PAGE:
Professor Chris Gibson, and Drs Chantel Carr and Andrew Warren (UOW) are working on an historical – geographical project to investigate the past, present and future significance of Australian industrial landscapes. It focuses on a crucial trading zone and one of the nation's most significant industrial precincts, Port Kembla.
The interdisciplinary project, “Continuity and change in the Australian industrial landscape” (an ARC funded discovery project), is a study of the changes in Port Kembla and its surrounding region since 1980, to better understand the transformation of the industrial landscape, its implications for Australian port cities and the people who work in them.
Port Kembla in NSW is one of the largest industrial complexes in Australia, hosting high volume import hubs for vehicles and bulk grains, and is regarded as NSW’s 2nd largest container port (after Port Botany). But amid competing land use pressures and macroeconomic transformations, the future of urban industrial space is increasingly under threat. This research project will enable industrial enterprises, strategic planners and researchers to make better-informed decisions that leverage existing strengths of legacy industrial localities and their surrounding communities.
The research project will begin with the timely archiving of recent (from 1980) industrial, worker and migrant histories, investigating how lives have been transformed in contemporary industrial landscapes.
To understand how Port Kembla has changed over the last 30 years the team will use time series data from the ABS, but they will also be looking beyond the numbers to people’s lived experiences of change. A key part of the project will be oral history interviews with workers and residents in the area which will be integrated with a spatial audit using GIS and other visual technologies, to build a picture of how the suburb has transformed spatially and materially over that time.
This new knowledge will contribute to more resilient and better integrated industrial port regions and economies, and build an evidence base for future strategic thinking around industrial port infrastructure.
“The commodities we’ll be investigating in this project are cars, grain, cement, steel and coal, each of which have followed distinctive industrial trajectories since the 1980’s. We’ve seen the slowing down of steel production in our area but also some incredible growth in grain and vehicle imports for example,” says Dr Chantel Carr (pictured below) a chief investigator on the project.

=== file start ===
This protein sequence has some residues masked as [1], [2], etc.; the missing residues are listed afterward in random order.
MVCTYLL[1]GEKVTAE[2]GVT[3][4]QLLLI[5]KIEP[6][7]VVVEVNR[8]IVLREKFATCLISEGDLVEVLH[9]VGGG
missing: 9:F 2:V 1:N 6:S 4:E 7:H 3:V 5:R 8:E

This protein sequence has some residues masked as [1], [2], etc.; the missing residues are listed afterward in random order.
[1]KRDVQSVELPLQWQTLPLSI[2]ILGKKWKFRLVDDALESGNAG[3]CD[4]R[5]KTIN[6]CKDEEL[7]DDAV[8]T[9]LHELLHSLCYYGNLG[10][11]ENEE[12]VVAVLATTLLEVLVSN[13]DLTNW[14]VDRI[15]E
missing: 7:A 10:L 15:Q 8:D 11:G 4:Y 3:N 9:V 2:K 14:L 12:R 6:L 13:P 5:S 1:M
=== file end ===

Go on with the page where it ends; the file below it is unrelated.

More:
The multidisciplinary team has experience across economic and cultural geography, labour and social history, industrial and migrant heritage, urban and environmental planning and architecture. The researchers hope to develop an interdisciplinary research methodology that integrates qualitative, historical and spatial analysis to produce innovative multimedia digital content.
“One of the key outcomes of this project is to produce engaging 3D visualisations of the evolution of port infrastructure and surrounding industrial precincts over time and space,” says human geographer and a CI of the project Prof. Chris Gibson.
These visualisations and the stories of local residents and workers will be shared on a website designed specifically for the project, so that local communities, government and industry stakeholders, industrial heritage enthusiasts and other researchers will be able to ‘see’ how the built environment has evolved over time, and how lives have changed in Port Kembla as a result.
“We’re very excited about working with our international partner investigator Professor Steven High on this outcome. As one of the founders of the Centre for Oral History and Digital Storytelling at Concordia University in Canada, Steven brings his extensive experience in coproducing digital stories with communities,” says Prof. Chris Gibson.
Port Kembla has been identified as a NSW Port of Growth, and the fact that it sits next to Australia’s biggest industrial complex makes it a very significant site looking into the future. Governments at all levels have recognised a need for longer term, cross-sectoral strategic planning for developing resilient critical infrastructure such as ports. This project will contribute to this goal by understanding how those aspirations might fit with the needs of local communities.
“Port Kembla is deeply intertwined with global commodity flows, yet when we hear about it in this national context, it is easy to forget that it’s also a place where people go about their everyday lives. This work will bring together both the global and the local, using some exciting and inclusive research methodologies, to help inform infrastructure planning and policy around one of Australia’s most significant assets,” says Dr Carr.
The 3-year ARC project involves Professor Lucy Taksa (Macquarie University) and Professor Steven High (Concordia University, Canada), bringing their expertise in education, heritage and oral history research for digital projects.